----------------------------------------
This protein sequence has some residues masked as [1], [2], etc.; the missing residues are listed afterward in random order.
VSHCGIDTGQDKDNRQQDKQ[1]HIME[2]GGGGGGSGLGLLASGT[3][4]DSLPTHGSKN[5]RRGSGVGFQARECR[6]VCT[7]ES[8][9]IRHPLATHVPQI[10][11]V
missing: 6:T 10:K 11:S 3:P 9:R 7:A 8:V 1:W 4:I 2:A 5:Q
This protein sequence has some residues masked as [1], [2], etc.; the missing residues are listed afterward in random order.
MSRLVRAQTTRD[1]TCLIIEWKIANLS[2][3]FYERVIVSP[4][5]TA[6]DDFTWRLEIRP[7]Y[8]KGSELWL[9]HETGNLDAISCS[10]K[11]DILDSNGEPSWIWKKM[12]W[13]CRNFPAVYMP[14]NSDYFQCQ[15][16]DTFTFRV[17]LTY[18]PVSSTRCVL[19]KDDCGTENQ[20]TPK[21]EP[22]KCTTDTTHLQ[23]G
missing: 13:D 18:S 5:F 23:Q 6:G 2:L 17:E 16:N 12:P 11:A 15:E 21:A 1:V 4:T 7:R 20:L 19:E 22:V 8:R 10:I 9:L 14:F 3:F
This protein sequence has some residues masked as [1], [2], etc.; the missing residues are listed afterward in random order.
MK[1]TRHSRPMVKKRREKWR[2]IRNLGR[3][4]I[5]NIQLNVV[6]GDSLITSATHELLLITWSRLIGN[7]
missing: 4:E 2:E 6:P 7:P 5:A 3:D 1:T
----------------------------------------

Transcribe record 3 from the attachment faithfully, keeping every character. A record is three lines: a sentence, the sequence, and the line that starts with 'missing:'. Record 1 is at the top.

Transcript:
This protein sequence has some residues masked as [1], [2], etc.; the missing residues are listed afterward in random order.
MK[1]TRHSRPMVKKRREKWR[2]IRNLGR[3][4]I[5]NIQLNVV[6]GDSLITSATHELLLITWSRLIGN[7]
missing: 4:E 2:E 6:P 7:P 5:A 3:D 1:T